Diesis

Diesis

[dahy-uh-sis]
A diesis is a comma type of musical interval, usually meaning the difference between three justly tuned major thirds (tuned in the frequency ratio 5:4) and an octave (in the ratio 2:1), equal to 128:125 or about 41.06 cents. In 12-tone equal temperament, on a piano for example, three major thirds in a row equal an octave, but three justly-tuned major thirds fall quite a bit flat of an octave, and the diesis describes the amount by which they are flat.

In 1/4 comma meantone tuning, the diesis retains its value of 128:125. In other meantone tunings the defect from an octave, whatever it is, from three major thirds is the diminished second, sometimes also called a diesis. It is then the interval involved between pairs of notes which are enharmonic in equal temperament; for instance the interval between E and F♭, however large that is, is a diesis.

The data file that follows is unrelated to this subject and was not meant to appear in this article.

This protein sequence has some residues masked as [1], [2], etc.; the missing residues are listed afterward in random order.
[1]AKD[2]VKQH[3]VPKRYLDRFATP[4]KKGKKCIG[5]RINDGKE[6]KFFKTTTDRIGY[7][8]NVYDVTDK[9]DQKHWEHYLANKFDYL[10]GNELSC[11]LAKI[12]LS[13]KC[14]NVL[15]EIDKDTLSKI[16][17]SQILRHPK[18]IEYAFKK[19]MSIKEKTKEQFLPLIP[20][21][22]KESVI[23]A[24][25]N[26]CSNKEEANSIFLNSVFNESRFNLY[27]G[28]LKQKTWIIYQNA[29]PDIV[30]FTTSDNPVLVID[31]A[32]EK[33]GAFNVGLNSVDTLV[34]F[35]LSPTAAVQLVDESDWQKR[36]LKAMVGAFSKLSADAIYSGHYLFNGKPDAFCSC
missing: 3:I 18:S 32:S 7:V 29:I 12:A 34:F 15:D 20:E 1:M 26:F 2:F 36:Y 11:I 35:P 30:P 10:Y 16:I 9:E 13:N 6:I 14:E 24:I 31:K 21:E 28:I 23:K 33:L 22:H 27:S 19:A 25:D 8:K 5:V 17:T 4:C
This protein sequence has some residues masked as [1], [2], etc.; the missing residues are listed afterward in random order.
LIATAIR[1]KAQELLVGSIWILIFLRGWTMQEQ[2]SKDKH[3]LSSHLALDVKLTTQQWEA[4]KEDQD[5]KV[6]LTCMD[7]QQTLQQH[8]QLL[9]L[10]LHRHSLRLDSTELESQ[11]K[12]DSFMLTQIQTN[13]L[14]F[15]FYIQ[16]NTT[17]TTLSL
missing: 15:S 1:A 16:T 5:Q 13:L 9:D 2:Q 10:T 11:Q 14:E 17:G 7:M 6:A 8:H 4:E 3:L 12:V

The word diesis has also been used to describe a large number of intervals, of varying sizes, but typically around 50 cents. Philolaus used it to describe the interval now usually called a limma, that of a justly tuned perfect fourth (4:3) minus two whole tones (9:8), equal to 256:243, or around 90 cents. Other theorists have used it for various other intervals.

Some acoustics texts use the term Great Diesis for the difference between two 5:4 major thirds down and eight 3:2 fifths up, which is equal to two syntonic commas or about 43 cents. Being larger, this comma was termed "great" while the 128:125 comma was termed "lesser". But this "great diesis" is almost completely theoretical and almost never evoked in actual music, while the 128:125 "lesser diesis" is easily evoked and of great importance in Western harmony. Thus over time the term Great Diesis came to be frequently used for the 128:125 "lesser" comma. In short the terms are used in contradictory ways by various theorists and musicians.

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